Financing and Your Offer

Financing and Your Offer

Financing and Your Offer

In most cases, buyers don’t have the cash to buy a house, so they get a mortgage to finance. Since you will most likely make your purchase based on getting a mortgage, the seller has the right to know you plan on financing.

Down Payment

You will have to state the amount of your down payment in your offer. This helps the seller evaluate the likelihood of you being approved for a mortgage. The higher the down payment, the better chances of getting approved.

Interest Rates

Putting finance information in your offer is a way to protect yourself. If interest rates shoot up, you might be paying a higher payment than you wanted. By stating a maximum interest rate in the offer, you’re saving yourself from this happening.

However, the seller might not accept the offer based on this. If you state that the current rate (say, 6%) is the highest you can go, you can cancel the contract if rates increase. The seller would suffer because they lost potential offers and any future plan they based off the transaction.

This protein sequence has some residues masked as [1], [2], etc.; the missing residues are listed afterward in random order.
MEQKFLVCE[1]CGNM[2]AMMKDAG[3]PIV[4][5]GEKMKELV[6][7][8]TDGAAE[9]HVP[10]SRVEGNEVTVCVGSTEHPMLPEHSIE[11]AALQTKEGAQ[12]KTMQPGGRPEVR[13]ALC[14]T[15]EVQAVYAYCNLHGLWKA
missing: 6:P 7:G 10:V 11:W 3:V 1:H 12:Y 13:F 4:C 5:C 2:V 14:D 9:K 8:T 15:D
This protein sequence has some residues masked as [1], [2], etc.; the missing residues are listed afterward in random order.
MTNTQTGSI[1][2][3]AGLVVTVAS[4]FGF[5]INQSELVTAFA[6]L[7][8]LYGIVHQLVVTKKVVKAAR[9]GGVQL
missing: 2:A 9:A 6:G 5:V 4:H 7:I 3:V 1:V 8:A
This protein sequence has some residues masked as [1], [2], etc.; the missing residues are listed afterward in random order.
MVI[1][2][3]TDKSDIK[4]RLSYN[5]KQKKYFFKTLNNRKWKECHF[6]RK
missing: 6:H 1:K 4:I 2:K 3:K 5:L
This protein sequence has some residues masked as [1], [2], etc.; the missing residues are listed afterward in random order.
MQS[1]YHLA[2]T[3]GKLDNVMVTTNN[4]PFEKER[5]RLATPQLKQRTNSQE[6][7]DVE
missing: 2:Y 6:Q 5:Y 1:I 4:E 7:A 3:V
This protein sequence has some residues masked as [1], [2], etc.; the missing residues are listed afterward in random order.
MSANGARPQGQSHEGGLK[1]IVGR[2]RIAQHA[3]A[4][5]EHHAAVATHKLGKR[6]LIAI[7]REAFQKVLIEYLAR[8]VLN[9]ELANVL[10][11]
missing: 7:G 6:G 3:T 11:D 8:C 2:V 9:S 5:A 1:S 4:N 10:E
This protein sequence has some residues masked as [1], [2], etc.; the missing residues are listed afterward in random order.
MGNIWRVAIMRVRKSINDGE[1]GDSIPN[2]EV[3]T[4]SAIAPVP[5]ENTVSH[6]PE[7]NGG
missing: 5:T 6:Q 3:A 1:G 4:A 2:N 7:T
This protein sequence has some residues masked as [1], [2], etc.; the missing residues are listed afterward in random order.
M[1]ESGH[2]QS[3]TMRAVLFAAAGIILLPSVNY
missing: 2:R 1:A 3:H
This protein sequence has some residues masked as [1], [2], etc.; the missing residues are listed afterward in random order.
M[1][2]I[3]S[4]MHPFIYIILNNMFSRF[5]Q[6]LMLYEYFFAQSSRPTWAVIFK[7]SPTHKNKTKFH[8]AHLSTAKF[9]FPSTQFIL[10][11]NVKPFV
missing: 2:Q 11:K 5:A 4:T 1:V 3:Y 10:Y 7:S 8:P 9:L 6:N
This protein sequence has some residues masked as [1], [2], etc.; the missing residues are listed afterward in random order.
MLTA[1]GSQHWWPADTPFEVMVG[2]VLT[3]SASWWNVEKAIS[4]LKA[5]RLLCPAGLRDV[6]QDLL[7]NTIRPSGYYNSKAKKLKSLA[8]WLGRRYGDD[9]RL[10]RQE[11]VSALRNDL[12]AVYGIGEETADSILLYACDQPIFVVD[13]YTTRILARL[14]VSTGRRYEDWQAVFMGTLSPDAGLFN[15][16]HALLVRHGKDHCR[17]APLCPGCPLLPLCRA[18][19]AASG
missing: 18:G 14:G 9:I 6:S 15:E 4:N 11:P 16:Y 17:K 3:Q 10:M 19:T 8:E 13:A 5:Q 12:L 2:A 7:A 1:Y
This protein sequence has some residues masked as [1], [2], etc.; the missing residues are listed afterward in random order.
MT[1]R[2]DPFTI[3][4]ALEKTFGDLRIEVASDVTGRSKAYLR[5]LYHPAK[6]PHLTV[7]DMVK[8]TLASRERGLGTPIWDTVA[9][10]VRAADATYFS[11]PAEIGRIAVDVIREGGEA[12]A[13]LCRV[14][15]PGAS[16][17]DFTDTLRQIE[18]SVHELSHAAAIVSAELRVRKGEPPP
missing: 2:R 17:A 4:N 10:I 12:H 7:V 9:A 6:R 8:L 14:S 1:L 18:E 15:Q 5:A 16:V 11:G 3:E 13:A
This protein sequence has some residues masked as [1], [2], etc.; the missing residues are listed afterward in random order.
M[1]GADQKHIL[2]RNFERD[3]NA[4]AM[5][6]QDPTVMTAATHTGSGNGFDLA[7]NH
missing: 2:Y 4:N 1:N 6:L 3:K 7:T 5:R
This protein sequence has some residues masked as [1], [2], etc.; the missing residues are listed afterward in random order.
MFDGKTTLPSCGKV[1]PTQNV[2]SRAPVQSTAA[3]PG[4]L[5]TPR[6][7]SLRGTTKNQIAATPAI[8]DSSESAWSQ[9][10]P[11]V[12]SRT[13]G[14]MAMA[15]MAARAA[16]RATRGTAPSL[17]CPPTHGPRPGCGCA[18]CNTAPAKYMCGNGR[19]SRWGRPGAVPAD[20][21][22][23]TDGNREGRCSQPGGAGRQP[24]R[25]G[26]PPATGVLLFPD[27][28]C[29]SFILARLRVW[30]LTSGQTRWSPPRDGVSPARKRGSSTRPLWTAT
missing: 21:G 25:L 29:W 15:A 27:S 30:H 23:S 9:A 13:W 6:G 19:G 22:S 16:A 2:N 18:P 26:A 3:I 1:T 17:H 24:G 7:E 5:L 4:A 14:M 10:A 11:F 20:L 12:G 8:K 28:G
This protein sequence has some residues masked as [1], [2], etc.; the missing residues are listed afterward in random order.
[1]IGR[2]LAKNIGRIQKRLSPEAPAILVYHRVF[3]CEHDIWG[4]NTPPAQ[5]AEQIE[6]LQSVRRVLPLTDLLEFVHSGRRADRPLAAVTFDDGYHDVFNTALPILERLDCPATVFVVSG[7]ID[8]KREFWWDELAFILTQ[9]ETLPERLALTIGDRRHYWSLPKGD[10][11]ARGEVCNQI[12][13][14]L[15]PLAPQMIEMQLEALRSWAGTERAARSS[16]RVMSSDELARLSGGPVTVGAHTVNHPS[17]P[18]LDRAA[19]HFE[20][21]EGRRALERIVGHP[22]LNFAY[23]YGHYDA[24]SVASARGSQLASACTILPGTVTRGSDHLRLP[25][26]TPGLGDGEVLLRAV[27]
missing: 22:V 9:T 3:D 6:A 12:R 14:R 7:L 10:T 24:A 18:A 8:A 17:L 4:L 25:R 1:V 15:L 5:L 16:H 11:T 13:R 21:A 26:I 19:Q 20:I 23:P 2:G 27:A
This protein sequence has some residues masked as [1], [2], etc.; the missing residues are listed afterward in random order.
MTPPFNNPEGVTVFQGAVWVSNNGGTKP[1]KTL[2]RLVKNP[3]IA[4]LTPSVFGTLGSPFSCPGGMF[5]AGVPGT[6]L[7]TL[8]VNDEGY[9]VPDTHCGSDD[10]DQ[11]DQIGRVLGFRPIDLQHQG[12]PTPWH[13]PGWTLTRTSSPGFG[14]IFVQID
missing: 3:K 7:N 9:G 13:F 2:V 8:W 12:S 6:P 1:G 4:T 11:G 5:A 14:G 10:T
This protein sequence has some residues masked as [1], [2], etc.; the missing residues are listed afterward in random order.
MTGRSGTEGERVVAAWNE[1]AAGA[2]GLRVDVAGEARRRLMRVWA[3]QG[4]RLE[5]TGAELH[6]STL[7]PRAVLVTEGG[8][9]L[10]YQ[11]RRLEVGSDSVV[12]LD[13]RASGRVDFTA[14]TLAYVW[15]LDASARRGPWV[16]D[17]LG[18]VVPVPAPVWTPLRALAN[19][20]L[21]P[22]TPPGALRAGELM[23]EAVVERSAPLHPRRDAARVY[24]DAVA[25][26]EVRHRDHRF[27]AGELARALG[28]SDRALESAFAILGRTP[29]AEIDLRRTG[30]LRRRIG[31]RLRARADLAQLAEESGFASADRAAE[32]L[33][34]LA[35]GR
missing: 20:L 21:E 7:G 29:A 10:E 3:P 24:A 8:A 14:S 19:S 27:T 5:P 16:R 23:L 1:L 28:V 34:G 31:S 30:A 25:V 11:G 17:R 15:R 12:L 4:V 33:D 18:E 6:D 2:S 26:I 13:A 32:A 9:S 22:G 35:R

Closing Costs and Incentives

As part of your offer, you can ask the seller to pay your closing costs or even provide funds to temporarily buy down your interest rate for the first year or so. These incentives can be really effective if you’re tight on money or trying to max out the qualifying ratio.

When you ask for these kinds of incentives, the seller may be more firm on the price since you are basically asking them to help buy their house. In the end, a little help in the beginning will allow you to pay more in the long run.

Seller Financing

Another request is to have the seller get a second mortgage to help ease your purchase of their home. This is when the seller doesn’t need all the profit from the sale to buy their next house. By combining the down payment and the second mortgage from the seller, you might be able to avoid paying mortgage insurance and save some money.

If such a “carry back” is part of your offer, you should include the term on paying the second mortgage. Remember that your first trust deed lender has to know this information so they can underwrite your loan. The shortest term of the second mortgage can be five years with the minimum payment being “interest only”.  Longer terms and payments that include principles are available as well.

Cash Offers

If you are one of the few people that can afford a cash offer, make sure to provide proof that you have the funds available; like a bank statement. If you have to liquidate stock, make sure to provide when you’ll be able to show proof of the cash.

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